Santa Ornaments — 25 Days of Christmas

Happy St. Nicholas Day.  The true story of Santa Claus began in the village of Patara, Greece now an area of Turkey with Nicholas, born during the third century to wealthy parents, who raised him to be a devout Christian.  After his parents died while Nicholas was still young he dedicated his life to serving God and eventually  was  made Bishop of Myra. Bishop Nicholas became known throughout the land for his generosity to those in need, his love for children, and his concern for sailors and ships.  Today, we celebrate St. Nicholas day on December 6th to commemorate the day he died.  Read more about St. Nicholas’s life on the St. Nicholas Center website.

The persona of Santa Claus morphed out of the tradition of St. Nicholas.  You can read more about how that came about here. In the United States there is very little separation between St. Nicholas and Santa Claus for most people.  In our home, we still keep St. Nicholas day a tradition.

My collection of vintage glass Christmas ornaments includes a number of Santa Claus and St. Nicholas ornaments.  Many of them have issues; loss of paint, tiny chips and one is even missing his boots.  Getting rid of an ornament when it breaks is difficult.  I see the craftsmanship that went into blowing these little beauties then hand painting them.  So, I will continue to hang these few ornaments on my tree each year with their flaws and still love looking at them.

While most of my ornaments are non-figural, most are delicate shapes that bring me such delight; bells, orbs, icicles, baubles, etc. The exceptions to my non-figural ornaments is my group of Santa ornaments.   All are old. Some have lost details with lost paint. One is missing his feet.  Some are much older than others but all delight me.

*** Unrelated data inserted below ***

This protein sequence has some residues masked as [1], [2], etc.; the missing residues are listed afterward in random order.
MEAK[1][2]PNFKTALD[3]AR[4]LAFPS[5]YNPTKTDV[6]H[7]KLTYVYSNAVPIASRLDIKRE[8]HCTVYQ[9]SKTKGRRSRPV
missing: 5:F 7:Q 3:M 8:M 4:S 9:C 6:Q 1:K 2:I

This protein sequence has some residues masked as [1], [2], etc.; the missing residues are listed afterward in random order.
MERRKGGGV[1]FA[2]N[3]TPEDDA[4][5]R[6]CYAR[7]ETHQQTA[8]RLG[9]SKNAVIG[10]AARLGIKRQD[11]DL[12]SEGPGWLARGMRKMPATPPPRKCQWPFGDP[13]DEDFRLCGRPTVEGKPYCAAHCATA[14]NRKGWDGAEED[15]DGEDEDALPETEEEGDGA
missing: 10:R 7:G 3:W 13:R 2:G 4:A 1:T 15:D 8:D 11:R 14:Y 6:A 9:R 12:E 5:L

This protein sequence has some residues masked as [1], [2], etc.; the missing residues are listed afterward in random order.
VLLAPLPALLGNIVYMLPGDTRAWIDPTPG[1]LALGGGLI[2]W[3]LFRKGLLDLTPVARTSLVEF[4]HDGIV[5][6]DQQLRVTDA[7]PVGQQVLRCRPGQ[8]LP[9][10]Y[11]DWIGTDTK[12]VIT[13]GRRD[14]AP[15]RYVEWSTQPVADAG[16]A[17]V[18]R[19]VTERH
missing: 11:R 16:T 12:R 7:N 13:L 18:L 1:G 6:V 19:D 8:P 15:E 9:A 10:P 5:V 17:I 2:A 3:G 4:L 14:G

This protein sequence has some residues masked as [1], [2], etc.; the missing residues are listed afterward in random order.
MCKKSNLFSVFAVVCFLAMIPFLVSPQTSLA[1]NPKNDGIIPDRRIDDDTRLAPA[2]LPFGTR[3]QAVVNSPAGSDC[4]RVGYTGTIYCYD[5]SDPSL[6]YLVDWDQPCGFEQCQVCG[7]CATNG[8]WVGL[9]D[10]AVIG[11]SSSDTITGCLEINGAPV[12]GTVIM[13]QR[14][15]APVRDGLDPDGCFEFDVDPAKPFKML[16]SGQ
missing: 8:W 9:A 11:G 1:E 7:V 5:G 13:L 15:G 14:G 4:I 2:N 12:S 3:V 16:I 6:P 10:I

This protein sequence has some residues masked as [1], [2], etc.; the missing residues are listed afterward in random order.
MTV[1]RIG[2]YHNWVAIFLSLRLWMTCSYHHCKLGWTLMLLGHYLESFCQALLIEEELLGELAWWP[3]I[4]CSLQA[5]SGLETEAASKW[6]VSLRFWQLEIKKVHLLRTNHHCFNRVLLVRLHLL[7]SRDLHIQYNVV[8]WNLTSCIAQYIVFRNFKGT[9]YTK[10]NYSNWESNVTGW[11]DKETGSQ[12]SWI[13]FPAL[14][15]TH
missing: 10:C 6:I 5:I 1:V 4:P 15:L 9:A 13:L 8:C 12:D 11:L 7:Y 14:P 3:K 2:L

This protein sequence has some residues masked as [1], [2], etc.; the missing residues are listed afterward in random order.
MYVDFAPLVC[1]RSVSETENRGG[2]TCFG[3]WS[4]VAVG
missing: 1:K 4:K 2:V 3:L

Lost paint makes this Santa a bit creepy looking but still charming.
Over time this little Santa lost his face painting but sill stands out on the tree.  He has a little chip on the bottom but still stoically hangs on my tree every year.
Included in this group of Santas is a white Father Christmas from the 1950’s
Even though this little guy is over 100 years old, his paint is holding up well.

My personal favorite in this group is my Santa without feet.  Look closely and you can see he originally had boots. This ornament without feet hung on everyone of my childhood Christmas trees.  In fact as a youngster it became a bit of a joke between my siblings when decorating the tree.   “Ok, time for Santa with no feet”…..”Hey, how can Santa get down the chimney without his feet?” etc.

Santa originally had boots but sadly they disintegrated over time.

The reason for not getting rid of this broken ornament is that this Santa’s face and body features are perfectly detailed…the mold used for this ornament has incredible detail.  Just look at the designs on his fur, his mittens, his beard and mustache.  Designs with details like this are sadly missing from many vintage ornaments and definitely from most current figurative ornaments. His little boots disintegrated over time as glass is known to do, thinning with age.  As long as this Santa’s face and body continue to hang in there without cracks or fissures, this Santa will hang on my tree.  I know the year will come when I open the box that holds this delicate Santa and I will find it in shards.  I’m not looking forward to that day but I know glass is not forever so, I will enjoy this charming Santa while he lasts.

My Santa ornament collection hangs gaily on my tree delighting me and bringing Christmas cheer to all.

Merry Christmas!

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